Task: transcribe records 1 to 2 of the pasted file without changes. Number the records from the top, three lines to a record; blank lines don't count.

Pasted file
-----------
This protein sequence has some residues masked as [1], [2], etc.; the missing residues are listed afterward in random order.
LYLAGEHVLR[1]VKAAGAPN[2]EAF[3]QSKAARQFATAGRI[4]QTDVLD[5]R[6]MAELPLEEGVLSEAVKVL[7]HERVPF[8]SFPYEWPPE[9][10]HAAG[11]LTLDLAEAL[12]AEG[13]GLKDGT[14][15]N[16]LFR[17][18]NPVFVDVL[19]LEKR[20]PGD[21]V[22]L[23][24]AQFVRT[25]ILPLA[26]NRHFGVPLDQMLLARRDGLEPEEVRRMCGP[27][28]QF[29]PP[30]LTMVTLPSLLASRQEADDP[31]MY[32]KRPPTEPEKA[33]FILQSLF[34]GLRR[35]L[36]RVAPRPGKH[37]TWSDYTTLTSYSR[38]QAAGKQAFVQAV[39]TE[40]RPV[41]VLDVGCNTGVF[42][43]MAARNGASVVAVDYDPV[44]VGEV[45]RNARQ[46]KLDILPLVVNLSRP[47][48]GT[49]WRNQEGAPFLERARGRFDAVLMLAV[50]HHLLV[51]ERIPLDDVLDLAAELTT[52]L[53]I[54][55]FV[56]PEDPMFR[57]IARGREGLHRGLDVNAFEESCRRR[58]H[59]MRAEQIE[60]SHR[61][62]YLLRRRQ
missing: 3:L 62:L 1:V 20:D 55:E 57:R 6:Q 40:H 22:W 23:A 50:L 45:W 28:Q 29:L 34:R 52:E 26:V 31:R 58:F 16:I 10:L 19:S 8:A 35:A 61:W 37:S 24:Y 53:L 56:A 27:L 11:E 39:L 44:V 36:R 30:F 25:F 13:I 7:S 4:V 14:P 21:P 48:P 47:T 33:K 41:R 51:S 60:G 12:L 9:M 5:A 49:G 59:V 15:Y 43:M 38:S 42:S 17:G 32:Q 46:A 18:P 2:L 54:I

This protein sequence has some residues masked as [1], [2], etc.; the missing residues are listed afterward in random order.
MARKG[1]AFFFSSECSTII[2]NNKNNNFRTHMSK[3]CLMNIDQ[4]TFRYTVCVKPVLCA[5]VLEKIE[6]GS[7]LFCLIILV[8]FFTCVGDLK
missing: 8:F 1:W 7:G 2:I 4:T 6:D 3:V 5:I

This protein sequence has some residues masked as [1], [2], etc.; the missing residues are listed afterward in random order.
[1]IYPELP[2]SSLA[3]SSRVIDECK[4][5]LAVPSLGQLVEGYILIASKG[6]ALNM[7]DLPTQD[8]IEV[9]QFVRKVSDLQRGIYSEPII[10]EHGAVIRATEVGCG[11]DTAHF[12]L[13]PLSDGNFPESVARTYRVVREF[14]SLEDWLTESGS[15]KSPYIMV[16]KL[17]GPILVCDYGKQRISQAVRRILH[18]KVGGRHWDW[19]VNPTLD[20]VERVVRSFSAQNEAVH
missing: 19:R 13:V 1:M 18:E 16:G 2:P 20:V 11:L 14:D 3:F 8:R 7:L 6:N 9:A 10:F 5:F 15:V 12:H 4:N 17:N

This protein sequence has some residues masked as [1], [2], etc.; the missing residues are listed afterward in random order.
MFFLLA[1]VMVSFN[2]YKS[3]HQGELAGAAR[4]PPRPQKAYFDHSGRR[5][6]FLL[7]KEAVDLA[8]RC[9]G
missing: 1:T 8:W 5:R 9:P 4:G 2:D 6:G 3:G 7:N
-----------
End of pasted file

This protein sequence has some residues masked as [1], [2], etc.; the missing residues are listed afterward in random order.
LYLAGEHVLR[1]VKAAGAPN[2]EAF[3]QSKAARQFATAGRI[4]QTDVLD[5]R[6]MAELPLEEGVLSEAVKVL[7]HERVPF[8]SFPYEWPPE[9][10]HAAG[11]LTLDLAEAL[12]AEG[13]GLKDGT[14][15]N[16]LFR[17][18]NPVFVDVL[19]LEKR[20]PGD[21]V[22]L[23][24]AQFVRT[25]ILPLA[26]NRHFGVPLDQMLLARRDGLEPEEVRRMCGP[27][28]QF[29]PP[30]LTMVTLPSLLASRQEADDP[31]MY[32]KRPPTEPEKA[33]FILQSLF[34]GLRR[35]L[36]RVAPRPGKH[37]TWSDYTTLTSYSR[38]QAAGKQAFVQAV[39]TE[40]RPV[41]VLDVGCNTGVF[42][43]MAARNGASVVAVDYDPV[44]VGEV[45]RNARQ[46]KLDILPLVVNLSRP[47][48]GT[49]WRNQEGAPFLERARGRFDAVLMLAV[50]HHLLV[51]ERIPLDDVLDLAAELTT[52]L[53]I[54][55]FV[56]PEDPMFR[57]IARGREGLHRGLDVNAFEESCRRR[58]H[59]MRAEQIE[60]SHR[61][62]YLLRRRQ
missing: 3:L 62:L 1:V 20:D 55:E 57:R 6:Q 40:H 22:W 23:A 50:L 45:W 28:Q 29:L 34:R 52:E 26:V 31:R 58:F 16:I 10:L 19:S 8:A 35:A 61:W 37:S 24:Y 53:L 56:A 27:L 11:E 39:L 44:V 36:R 30:F 25:F 13:I 7:S 4:V 14:P 21:P 48:P 47:T 33:K 41:R 51:S 60:G 12:L 9:M 5:A 49:G 59:V 15:Y 43:M 38:S 42:S 17:G 32:Q 46:A 18:P 2:L 54:I

This protein sequence has some residues masked as [1], [2], etc.; the missing residues are listed afterward in random order.
MARKG[1]AFFFSSECSTII[2]NNKNNNFRTHMSK[3]CLMNIDQ[4]TFRYTVCVKPVLCA[5]VLEKIE[6]GS[7]LFCLIILV[8]FFTCVGDLK
missing: 8:F 1:W 7:G 2:I 4:T 6:D 3:V 5:I